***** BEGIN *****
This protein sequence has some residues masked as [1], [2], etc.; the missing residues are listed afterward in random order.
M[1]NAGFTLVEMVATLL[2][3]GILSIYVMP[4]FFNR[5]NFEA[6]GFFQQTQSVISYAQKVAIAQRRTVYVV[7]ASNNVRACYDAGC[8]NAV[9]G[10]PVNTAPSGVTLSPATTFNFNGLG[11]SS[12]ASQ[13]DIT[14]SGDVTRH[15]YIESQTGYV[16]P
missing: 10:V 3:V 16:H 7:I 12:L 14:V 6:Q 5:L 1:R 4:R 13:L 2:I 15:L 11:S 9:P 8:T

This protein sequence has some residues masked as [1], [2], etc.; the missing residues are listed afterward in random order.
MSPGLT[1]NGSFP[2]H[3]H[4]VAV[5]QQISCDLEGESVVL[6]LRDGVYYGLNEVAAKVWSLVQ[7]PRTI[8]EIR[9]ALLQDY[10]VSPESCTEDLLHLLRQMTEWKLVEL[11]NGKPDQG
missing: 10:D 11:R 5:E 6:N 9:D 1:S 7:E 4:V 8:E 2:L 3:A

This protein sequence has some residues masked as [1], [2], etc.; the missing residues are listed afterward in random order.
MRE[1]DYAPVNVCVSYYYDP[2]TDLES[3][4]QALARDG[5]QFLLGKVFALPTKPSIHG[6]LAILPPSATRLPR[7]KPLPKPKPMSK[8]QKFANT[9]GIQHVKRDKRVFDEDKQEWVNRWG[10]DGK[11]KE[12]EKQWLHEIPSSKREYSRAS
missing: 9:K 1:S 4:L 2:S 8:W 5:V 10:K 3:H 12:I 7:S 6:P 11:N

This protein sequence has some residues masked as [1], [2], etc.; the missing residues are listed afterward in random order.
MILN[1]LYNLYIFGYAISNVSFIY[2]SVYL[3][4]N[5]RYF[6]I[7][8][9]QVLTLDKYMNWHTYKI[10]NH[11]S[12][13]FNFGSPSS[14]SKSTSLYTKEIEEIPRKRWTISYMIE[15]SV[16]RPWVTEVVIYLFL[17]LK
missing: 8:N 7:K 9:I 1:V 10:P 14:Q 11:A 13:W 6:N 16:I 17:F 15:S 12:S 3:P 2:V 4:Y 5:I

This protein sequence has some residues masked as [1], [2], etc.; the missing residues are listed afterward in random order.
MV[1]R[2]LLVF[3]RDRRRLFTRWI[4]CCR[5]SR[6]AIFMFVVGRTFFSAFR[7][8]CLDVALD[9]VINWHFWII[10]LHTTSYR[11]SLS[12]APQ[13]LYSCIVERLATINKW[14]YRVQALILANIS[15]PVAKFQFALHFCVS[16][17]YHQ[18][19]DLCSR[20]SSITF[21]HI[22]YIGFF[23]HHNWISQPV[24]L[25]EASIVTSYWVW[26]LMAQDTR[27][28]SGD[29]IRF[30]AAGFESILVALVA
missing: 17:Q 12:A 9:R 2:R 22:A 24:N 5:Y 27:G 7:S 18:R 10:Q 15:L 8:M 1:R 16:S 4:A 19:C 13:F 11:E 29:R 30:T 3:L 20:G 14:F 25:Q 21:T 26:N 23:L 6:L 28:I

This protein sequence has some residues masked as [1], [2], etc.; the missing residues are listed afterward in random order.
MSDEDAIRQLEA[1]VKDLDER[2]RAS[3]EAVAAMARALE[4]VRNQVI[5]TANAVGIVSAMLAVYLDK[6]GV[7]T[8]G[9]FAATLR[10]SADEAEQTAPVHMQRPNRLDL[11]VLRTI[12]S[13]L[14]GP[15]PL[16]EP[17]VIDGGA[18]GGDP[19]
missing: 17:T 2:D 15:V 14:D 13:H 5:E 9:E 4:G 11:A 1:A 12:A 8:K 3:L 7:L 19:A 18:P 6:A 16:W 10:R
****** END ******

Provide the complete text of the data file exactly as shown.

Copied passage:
This protein sequence has some residues masked as [1], [2], etc.; the missing residues are listed afterward in random order.
M[1]NAGFTLVEMVATLL[2][3]GILSIYVMP[4]FFNR[5]NFEA[6]GFFQQTQSVISYAQKVAIAQRRTVYVV[7]ASNNVRACYDAGC[8]NAV[9]G[10]PVNTAPSGVTLSPATTFNFNGLG[11]SS[12]ASQ[13]DIT[14]SGDVTRH[15]YIESQTGYV[16]P
missing: 10:V 3:V 16:H 7:I 12:L 14:V 6:Q 5:L 1:R 4:R 13:L 2:I 15:L 11:S 9:P 8:T

This protein sequence has some residues masked as [1], [2], etc.; the missing residues are listed afterward in random order.
MSPGLT[1]NGSFP[2]H[3]H[4]VAV[5]QQISCDLEGESVVL[6]LRDGVYYGLNEVAAKVWSLVQ[7]PRTI[8]EIR[9]ALLQDY[10]VSPESCTEDLLHLLRQMTEWKLVEL[11]NGKPDQG
missing: 10:D 11:R 5:E 6:N 9:D 1:S 7:E 4:V 8:E 2:L 3:A

This protein sequence has some residues masked as [1], [2], etc.; the missing residues are listed afterward in random order.
MRE[1]DYAPVNVCVSYYYDP[2]TDLES[3][4]QALARDG[5]QFLLGKVFALPTKPSIHG[6]LAILPPSATRLPR[7]KPLPKPKPMSK[8]QKFANT[9]GIQHVKRDKRVFDEDKQEWVNRWG[10]DGK[11]KE[12]EKQWLHEIPSSKREYSRAS
missing: 9:K 1:S 4:L 2:S 8:W 5:V 10:K 3:H 12:I 7:S 6:P 11:N

This protein sequence has some residues masked as [1], [2], etc.; the missing residues are listed afterward in random order.
MILN[1]LYNLYIFGYAISNVSFIY[2]SVYL[3][4]N[5]RYF[6]I[7][8][9]QVLTLDKYMNWHTYKI[10]NH[11]S[12][13]FNFGSPSS[14]SKSTSLYTKEIEEIPRKRWTISYMIE[15]SV[16]RPWVTEVVIYLFL[17]LK
missing: 8:N 7:K 9:I 1:V 10:P 14:Q 11:A 13:W 6:N 16:I 17:F 15:S 12:S 3:P 2:V 4:Y 5:I

This protein sequence has some residues masked as [1], [2], etc.; the missing residues are listed afterward in random order.
MV[1]R[2]LLVF[3]RDRRRLFTRWI[4]CCR[5]SR[6]AIFMFVVGRTFFSAFR[7][8]CLDVALD[9]VINWHFWII[10]LHTTSYR[11]SLS[12]APQ[13]LYSCIVERLATINKW[14]YRVQALILANIS[15]PVAKFQFALHFCVS[16][17]YHQ[18][19]DLCSR[20]SSITF[21]HI[22]YIGFF[23]HHNWISQPV[24]L[25]EASIVTSYWVW[26]LMAQDTR[27][28]SGD[29]IRF[30]AAGFESILVALVA
missing: 17:Q 12:A 9:R 2:R 22:A 24:N 5:Y 27:G 7:S 18:R 10:Q 15:L 8:M 1:R 16:S 4:A 19:C 13:F 11:E 29:R 30:T 3:L 20:G 14:F 25:Q 21:T 26:N 23:L 6:L 28:I

This protein sequence has some residues masked as [1], [2], etc.; the missing residues are listed afterward in random order.
MSDEDAIRQLEA[1]VKDLDER[2]RAS[3]EAVAAMARALE[4]VRNQVI[5]TANAVGIVSAMLAVYLDK[6]GV[7]T[8]G[9]FAATLR[10]SADEAEQTAPVHMQRPNRLDL[11]VLRTI[12]S[13]L[14]GP[15]PL[16]EP[17]VIDGGA[18]GGDP[19]
missing: 17:T 2:D 15:V 14:D 13:H 5:E 9:E 4:G 11:A 1:A 12:A 8:K 3:L 7:L 19:A 18:P 6:A 16:W 10:R